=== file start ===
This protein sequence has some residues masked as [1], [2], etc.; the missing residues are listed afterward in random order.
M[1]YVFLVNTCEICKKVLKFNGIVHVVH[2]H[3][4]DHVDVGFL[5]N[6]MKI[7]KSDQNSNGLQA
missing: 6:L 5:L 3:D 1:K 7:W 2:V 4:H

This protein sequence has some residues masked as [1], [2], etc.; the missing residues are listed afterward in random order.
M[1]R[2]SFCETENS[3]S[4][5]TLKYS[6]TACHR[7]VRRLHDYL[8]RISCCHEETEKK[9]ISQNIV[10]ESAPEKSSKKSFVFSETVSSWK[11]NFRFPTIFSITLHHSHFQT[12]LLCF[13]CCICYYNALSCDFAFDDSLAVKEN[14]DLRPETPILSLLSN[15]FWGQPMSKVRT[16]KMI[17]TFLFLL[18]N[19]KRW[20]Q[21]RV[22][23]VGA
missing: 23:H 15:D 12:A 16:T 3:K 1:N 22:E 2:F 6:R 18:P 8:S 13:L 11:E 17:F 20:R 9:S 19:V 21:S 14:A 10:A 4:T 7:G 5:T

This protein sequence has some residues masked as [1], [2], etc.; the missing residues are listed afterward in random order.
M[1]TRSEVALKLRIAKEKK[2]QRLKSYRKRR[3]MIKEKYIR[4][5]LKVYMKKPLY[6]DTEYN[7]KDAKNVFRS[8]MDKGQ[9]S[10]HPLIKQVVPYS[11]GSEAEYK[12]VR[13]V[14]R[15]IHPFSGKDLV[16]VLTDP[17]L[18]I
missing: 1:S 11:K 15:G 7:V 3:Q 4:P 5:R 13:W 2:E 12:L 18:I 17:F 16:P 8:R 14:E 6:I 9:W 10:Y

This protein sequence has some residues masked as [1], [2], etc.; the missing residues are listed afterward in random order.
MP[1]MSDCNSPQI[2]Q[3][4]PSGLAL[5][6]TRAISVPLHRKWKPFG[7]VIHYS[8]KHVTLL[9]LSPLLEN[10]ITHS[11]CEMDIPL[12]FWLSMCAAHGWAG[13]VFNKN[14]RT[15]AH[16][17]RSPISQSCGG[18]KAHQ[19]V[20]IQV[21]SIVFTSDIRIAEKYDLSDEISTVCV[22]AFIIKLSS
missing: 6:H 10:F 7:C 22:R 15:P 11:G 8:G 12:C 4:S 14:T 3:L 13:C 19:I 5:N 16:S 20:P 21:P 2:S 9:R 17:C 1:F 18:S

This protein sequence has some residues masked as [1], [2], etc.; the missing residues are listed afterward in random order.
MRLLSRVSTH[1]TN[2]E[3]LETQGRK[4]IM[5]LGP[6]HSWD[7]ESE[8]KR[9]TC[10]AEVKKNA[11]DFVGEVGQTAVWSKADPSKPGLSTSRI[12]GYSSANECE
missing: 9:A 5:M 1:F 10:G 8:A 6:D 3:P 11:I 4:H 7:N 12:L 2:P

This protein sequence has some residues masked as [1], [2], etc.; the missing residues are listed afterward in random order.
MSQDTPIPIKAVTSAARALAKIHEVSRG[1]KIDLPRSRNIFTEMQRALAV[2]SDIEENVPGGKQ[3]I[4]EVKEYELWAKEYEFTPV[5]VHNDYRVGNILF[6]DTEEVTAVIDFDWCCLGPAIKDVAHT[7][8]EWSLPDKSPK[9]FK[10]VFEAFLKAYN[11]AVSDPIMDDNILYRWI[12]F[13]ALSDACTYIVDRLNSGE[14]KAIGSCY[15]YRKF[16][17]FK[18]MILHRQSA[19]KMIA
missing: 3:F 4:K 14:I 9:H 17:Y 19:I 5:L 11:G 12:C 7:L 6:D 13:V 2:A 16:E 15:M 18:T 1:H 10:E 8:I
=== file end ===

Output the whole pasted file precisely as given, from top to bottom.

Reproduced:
This protein sequence has some residues masked as [1], [2], etc.; the missing residues are listed afterward in random order.
M[1]YVFLVNTCEICKKVLKFNGIVHVVH[2]H[3][4]DHVDVGFL[5]N[6]MKI[7]KSDQNSNGLQA
missing: 6:L 5:L 3:D 1:K 7:W 2:V 4:H

This protein sequence has some residues masked as [1], [2], etc.; the missing residues are listed afterward in random order.
M[1]R[2]SFCETENS[3]S[4][5]TLKYS[6]TACHR[7]VRRLHDYL[8]RISCCHEETEKK[9]ISQNIV[10]ESAPEKSSKKSFVFSETVSSWK[11]NFRFPTIFSITLHHSHFQT[12]LLCF[13]CCICYYNALSCDFAFDDSLAVKEN[14]DLRPETPILSLLSN[15]FWGQPMSKVRT[16]KMI[17]TFLFLL[18]N[19]KRW[20]Q[21]RV[22][23]VGA
missing: 23:H 15:D 12:A 16:T 3:K 1:N 22:E 2:F 6:R 18:P 8:S 13:L 11:E 17:F 20:R 9:S 19:V 21:S 14:A 10:A 4:T 7:G 5:T

This protein sequence has some residues masked as [1], [2], etc.; the missing residues are listed afterward in random order.
M[1]TRSEVALKLRIAKEKK[2]QRLKSYRKRR[3]MIKEKYIR[4][5]LKVYMKKPLY[6]DTEYN[7]KDAKNVFRS[8]MDKGQ[9]S[10]HPLIKQVVPYS[11]GSEAEYK[12]VR[13]V[14]R[15]IHPFSGKDLV[16]VLTDP[17]L[18]I
missing: 1:S 11:K 15:G 7:V 3:Q 4:P 5:R 13:W 2:E 12:L 18:I 17:F 16:P 8:R 14:E 6:I 9:W 10:Y

This protein sequence has some residues masked as [1], [2], etc.; the missing residues are listed afterward in random order.
MP[1]MSDCNSPQI[2]Q[3][4]PSGLAL[5][6]TRAISVPLHRKWKPFG[7]VIHYS[8]KHVTLL[9]LSPLLEN[10]ITHS[11]CEMDIPL[12]FWLSMCAAHGWAG[13]VFNKN[14]RT[15]AH[16][17]RSPISQSCGG[18]KAHQ[19]V[20]IQV[21]SIVFTSDIRIAEKYDLSDEISTVCV[22]AFIIKLSS
missing: 6:H 10:F 7:C 22:R 15:P 11:G 8:G 12:C 4:S 14:T 3:L 13:C 19:I 5:N 16:S 20:P 21:P 2:S 9:R 17:C 1:F 18:S

This protein sequence has some residues masked as [1], [2], etc.; the missing residues are listed afterward in random order.
MRLLSRVSTH[1]TN[2]E[3]LETQGRK[4]IM[5]LGP[6]HSWD[7]ESE[8]KR[9]TC[10]AEVKKNA[11]DFVGEVGQTAVWSKADPSKPGLSTSRI[12]GYSSANECE
missing: 9:A 5:M 1:F 10:G 8:A 6:D 3:P 11:I 4:H 7:N 12:L 2:P

This protein sequence has some residues masked as [1], [2], etc.; the missing residues are listed afterward in random order.
MSQDTPIPIKAVTSAARALAKIHEVSRG[1]KIDLPRSRNIFTEMQRALAV[2]SDIEENVPGGKQ[3]I[4]EVKEYELWAKEYEFTPV[5]VHNDYRVGNILF[6]DTEEVTAVIDFDWCCLGPAIKDVAHT[7][8]EWSLPDKSPK[9]FK[10]VFEAFLKAYN[11]AVSDPIMDDNILYRWI[12]F[13]ALSDACTYIVDRLNSGE[14]KAIGSCY[15]YRKF[16][17]FK[18]MILHRQSA[19]KMIA
missing: 3:F 4:K 14:I 9:H 17:Y 19:I 5:L 11:G 12:C 7:L 6:D 13:V 2:A 16:E 15:M 18:T 1:H 10:E 8:I